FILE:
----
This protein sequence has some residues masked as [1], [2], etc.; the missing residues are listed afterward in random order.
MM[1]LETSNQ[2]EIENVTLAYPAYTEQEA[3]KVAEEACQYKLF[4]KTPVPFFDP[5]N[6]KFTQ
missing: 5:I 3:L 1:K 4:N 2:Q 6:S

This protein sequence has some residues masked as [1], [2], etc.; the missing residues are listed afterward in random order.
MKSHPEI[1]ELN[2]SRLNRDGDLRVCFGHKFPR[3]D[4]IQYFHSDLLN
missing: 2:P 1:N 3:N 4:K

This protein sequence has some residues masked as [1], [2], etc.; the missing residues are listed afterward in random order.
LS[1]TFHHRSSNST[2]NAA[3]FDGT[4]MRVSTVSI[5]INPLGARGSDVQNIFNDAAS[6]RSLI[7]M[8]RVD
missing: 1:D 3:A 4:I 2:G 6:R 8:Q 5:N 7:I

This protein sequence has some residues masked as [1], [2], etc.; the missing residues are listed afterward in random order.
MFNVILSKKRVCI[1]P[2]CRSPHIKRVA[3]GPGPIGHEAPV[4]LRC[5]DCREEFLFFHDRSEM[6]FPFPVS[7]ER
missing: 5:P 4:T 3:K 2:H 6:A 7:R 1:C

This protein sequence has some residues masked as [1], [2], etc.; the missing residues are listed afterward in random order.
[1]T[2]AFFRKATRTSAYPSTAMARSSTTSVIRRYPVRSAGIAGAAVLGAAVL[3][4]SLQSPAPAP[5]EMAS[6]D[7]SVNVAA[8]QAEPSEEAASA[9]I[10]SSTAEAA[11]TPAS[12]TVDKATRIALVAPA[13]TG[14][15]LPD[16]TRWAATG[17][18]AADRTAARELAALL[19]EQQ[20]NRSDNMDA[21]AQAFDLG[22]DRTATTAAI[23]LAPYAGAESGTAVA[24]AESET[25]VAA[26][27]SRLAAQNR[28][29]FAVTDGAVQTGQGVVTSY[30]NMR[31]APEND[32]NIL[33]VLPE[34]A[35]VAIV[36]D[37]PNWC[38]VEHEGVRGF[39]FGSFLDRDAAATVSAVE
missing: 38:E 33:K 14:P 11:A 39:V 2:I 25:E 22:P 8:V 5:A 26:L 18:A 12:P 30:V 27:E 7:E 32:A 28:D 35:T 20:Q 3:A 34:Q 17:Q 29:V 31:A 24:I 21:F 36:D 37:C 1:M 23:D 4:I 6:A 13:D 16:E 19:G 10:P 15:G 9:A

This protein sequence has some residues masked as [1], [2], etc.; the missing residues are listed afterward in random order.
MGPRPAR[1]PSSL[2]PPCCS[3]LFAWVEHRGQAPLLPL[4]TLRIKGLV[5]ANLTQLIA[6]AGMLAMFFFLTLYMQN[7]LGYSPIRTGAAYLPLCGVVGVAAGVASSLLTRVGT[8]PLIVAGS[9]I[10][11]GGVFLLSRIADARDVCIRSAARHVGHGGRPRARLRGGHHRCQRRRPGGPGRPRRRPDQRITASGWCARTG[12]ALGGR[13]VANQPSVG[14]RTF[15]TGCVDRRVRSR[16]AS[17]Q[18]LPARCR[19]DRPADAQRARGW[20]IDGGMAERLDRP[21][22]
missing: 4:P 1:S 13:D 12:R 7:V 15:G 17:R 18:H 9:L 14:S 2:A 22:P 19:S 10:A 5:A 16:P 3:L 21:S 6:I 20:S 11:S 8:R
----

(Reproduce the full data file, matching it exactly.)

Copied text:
This protein sequence has some residues masked as [1], [2], etc.; the missing residues are listed afterward in random order.
MM[1]LETSNQ[2]EIENVTLAYPAYTEQEA[3]KVAEEACQYKLF[4]KTPVPFFDP[5]N[6]KFTQ
missing: 5:I 3:L 1:K 4:N 2:Q 6:S

This protein sequence has some residues masked as [1], [2], etc.; the missing residues are listed afterward in random order.
MKSHPEI[1]ELN[2]SRLNRDGDLRVCFGHKFPR[3]D[4]IQYFHSDLLN
missing: 2:P 1:N 3:N 4:K

This protein sequence has some residues masked as [1], [2], etc.; the missing residues are listed afterward in random order.
LS[1]TFHHRSSNST[2]NAA[3]FDGT[4]MRVSTVSI[5]INPLGARGSDVQNIFNDAAS[6]RSLI[7]M[8]RVD
missing: 1:D 3:A 4:I 2:G 6:R 8:Q 5:N 7:I

This protein sequence has some residues masked as [1], [2], etc.; the missing residues are listed afterward in random order.
MFNVILSKKRVCI[1]P[2]CRSPHIKRVA[3]GPGPIGHEAPV[4]LRC[5]DCREEFLFFHDRSEM[6]FPFPVS[7]ER
missing: 5:P 4:T 3:K 2:H 6:A 7:R 1:C

This protein sequence has some residues masked as [1], [2], etc.; the missing residues are listed afterward in random order.
[1]T[2]AFFRKATRTSAYPSTAMARSSTTSVIRRYPVRSAGIAGAAVLGAAVL[3][4]SLQSPAPAP[5]EMAS[6]D[7]SVNVAA[8]QAEPSEEAASA[9]I[10]SSTAEAA[11]TPAS[12]TVDKATRIALVAPA[13]TG[14][15]LPD[16]TRWAATG[17][18]AADRTAARELAALL[19]EQQ[20]NRSDNMDA[21]AQAFDLG[22]DRTATTAAI[23]LAPYAGAESGTAVA[24]AESET[25]VAA[26][27]SRLAAQNR[28][29]FAVTDGAVQTGQGVVTSY[30]NMR[31]APEND[32]NIL[33]VLPE[34]A[35]VAIV[36]D[37]PNWC[38]VEHEGVRGF[39]FGSFLDRDAAATVSAVE
missing: 38:E 33:K 14:P 11:A 39:V 2:I 25:E 22:P 8:V 5:A 26:L 18:A 12:P 30:V 27:E 7:E 32:A 28:D 35:T 20:Q 3:A 34:Q 17:Q 29:V 31:A 24:I 21:F 36:D 37:C 1:M 23:D 4:I 6:A 13:D 16:E 19:G 10:P 15:G 9:A

This protein sequence has some residues masked as [1], [2], etc.; the missing residues are listed afterward in random order.
MGPRPAR[1]PSSL[2]PPCCS[3]LFAWVEHRGQAPLLPL[4]TLRIKGLV[5]ANLTQLIA[6]AGMLAMFFFLTLYMQN[7]LGYSPIRTGAAYLPLCGVVGVAAGVASSLLTRVGT[8]PLIVAGS[9]I[10][11]GGVFLLSRIADARDVCIRSAARHVGHGGRPRARLRGGHHRCQRRRPGGPGRPRRRPDQRITASGWCARTG[12]ALGGR[13]VANQPSVG[14]RTF[15]TGCVDRRVRSR[16]AS[17]Q[18]LPARCR[19]DRPADAQRARGW[20]IDGGMAERLDRP[21][22]
missing: 4:P 1:S 13:D 12:R 7:V 15:G 17:R 18:H 9:L 14:S 2:A 22:P 19:S 10:A 5:A 16:P 3:L 21:S 6:I 20:S 11:S 8:R